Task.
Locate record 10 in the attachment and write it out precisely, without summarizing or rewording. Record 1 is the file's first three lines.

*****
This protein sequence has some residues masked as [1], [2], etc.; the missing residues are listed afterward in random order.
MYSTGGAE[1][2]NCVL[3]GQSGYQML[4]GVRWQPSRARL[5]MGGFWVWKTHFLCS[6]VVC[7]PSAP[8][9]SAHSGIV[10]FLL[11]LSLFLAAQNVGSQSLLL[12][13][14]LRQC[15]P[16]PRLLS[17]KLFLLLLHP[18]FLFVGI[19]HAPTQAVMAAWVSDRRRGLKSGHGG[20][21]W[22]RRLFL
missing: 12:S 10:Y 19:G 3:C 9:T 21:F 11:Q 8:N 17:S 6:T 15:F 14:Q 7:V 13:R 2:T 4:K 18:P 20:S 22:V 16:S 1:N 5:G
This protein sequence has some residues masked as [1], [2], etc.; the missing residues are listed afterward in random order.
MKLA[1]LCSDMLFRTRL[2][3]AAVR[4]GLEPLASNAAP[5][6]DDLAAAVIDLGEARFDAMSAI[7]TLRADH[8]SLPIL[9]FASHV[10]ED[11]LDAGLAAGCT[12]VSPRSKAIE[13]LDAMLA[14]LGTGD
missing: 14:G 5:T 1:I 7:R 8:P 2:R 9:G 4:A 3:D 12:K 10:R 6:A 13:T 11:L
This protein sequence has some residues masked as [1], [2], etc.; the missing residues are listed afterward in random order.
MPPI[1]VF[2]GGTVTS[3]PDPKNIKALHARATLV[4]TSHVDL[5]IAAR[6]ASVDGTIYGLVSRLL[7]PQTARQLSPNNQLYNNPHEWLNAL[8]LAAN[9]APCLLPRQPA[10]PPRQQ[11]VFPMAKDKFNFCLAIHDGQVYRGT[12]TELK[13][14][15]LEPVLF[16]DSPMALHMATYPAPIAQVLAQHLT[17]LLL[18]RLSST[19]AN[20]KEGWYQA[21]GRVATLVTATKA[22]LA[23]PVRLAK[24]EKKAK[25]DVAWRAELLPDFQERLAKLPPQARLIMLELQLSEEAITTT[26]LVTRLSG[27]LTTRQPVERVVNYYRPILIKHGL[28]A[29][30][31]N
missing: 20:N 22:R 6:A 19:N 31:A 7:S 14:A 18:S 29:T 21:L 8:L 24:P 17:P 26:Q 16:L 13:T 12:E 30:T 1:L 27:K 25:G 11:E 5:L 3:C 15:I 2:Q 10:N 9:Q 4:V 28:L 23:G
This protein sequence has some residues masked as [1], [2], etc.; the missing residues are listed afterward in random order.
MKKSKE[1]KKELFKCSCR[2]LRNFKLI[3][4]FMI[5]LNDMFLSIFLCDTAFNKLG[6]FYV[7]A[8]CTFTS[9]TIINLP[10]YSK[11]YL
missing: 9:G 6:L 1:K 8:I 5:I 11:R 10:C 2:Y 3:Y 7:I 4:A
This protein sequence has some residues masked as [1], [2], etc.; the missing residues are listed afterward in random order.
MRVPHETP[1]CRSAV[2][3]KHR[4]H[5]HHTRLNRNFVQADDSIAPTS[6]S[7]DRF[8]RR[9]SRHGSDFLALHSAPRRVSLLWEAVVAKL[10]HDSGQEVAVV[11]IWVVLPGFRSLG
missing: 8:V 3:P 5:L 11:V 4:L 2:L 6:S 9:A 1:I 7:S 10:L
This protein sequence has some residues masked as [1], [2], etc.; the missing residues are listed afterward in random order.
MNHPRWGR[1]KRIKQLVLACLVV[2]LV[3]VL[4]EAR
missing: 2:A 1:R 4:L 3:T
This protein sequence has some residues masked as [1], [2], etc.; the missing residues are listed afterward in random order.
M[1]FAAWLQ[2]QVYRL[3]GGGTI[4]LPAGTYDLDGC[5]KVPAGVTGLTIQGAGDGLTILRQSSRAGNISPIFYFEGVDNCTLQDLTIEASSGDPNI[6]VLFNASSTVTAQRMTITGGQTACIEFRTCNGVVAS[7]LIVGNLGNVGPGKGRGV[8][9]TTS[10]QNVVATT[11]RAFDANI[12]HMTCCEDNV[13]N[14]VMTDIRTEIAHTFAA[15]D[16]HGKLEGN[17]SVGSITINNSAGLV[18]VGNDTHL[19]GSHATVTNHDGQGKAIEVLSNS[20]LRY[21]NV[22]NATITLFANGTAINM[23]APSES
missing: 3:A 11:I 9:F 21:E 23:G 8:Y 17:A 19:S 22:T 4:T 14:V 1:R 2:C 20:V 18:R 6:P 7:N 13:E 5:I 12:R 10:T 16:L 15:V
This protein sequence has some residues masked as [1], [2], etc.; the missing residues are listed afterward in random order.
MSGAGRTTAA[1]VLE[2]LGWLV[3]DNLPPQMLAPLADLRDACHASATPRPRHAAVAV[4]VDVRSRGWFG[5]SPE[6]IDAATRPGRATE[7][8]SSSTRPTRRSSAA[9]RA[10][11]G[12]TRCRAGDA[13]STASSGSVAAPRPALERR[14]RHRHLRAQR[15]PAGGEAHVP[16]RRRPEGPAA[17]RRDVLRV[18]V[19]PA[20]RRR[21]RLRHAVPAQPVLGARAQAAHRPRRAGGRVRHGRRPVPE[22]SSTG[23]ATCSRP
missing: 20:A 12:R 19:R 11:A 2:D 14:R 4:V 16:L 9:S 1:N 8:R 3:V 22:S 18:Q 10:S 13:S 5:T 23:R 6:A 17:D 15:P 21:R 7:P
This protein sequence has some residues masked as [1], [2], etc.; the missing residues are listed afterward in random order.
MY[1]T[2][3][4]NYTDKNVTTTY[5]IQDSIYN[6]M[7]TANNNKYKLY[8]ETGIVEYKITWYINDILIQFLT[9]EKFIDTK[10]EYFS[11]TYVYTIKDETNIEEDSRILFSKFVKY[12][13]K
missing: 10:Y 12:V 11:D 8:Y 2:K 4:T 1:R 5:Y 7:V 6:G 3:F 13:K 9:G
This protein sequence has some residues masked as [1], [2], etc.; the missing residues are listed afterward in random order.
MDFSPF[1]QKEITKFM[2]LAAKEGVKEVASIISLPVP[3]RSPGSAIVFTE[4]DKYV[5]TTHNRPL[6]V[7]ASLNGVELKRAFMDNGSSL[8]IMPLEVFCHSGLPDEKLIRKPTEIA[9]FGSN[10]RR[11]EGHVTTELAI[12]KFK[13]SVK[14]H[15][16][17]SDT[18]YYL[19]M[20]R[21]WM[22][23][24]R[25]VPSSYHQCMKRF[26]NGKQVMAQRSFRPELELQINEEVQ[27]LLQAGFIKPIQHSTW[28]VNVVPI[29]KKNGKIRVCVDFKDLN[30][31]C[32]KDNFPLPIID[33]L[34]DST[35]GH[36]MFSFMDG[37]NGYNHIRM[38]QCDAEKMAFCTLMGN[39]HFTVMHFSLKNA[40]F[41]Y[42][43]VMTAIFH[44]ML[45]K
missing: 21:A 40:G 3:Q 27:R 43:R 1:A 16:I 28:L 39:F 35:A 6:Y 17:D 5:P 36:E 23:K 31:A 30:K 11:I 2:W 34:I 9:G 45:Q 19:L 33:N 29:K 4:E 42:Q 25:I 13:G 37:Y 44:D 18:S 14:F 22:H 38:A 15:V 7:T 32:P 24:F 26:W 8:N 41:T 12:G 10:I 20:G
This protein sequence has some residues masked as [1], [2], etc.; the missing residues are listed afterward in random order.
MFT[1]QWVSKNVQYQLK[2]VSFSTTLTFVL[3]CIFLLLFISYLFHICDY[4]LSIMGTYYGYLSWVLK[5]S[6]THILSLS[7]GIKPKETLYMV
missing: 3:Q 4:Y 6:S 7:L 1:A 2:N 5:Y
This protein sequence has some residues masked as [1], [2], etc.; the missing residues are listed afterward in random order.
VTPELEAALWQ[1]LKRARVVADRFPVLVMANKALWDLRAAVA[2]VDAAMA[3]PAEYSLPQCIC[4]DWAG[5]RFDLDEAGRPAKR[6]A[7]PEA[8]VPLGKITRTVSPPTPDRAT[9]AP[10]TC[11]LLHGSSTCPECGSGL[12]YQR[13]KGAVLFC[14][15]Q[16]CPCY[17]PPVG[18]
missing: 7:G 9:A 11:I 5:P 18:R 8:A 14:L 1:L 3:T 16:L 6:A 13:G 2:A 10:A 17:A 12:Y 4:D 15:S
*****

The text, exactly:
This protein sequence has some residues masked as [1], [2], etc.; the missing residues are listed afterward in random order.
MDFSPF[1]QKEITKFM[2]LAAKEGVKEVASIISLPVP[3]RSPGSAIVFTE[4]DKYV[5]TTHNRPL[6]V[7]ASLNGVELKRAFMDNGSSL[8]IMPLEVFCHSGLPDEKLIRKPTEIA[9]FGSN[10]RR[11]EGHVTTELAI[12]KFK[13]SVK[14]H[15][16][17]SDT[18]YYL[19]M[20]R[21]WM[22][23][24]R[25]VPSSYHQCMKRF[26]NGKQVMAQRSFRPELELQINEEVQ[27]LLQAGFIKPIQHSTW[28]VNVVPI[29]KKNGKIRVCVDFKDLN[30][31]C[32]KDNFPLPIID[33]L[34]DST[35]GH[36]MFSFMDG[37]NGYNHIRM[38]QCDAEKMAFCTLMGN[39]HFTVMHFSLKNA[40]F[41]Y[42][43]VMTAIFH[44]ML[45]K
missing: 21:A 40:G 3:Q 27:R 43:R 1:A 16:I 28:L 39:F 35:A 6:Y 17:D 5:P 36:E 23:K 31:A 30:K 11:I 2:W 34:I 9:G 45:Q 19:L 33:N 29:K 4:E 42:Q 25:I 13:G 37:Y 44:D 18:S 14:F 22:H 38:A 15:V 7:T 32:P 24:F 26:W 8:N 41:T 12:G 10:I 20:G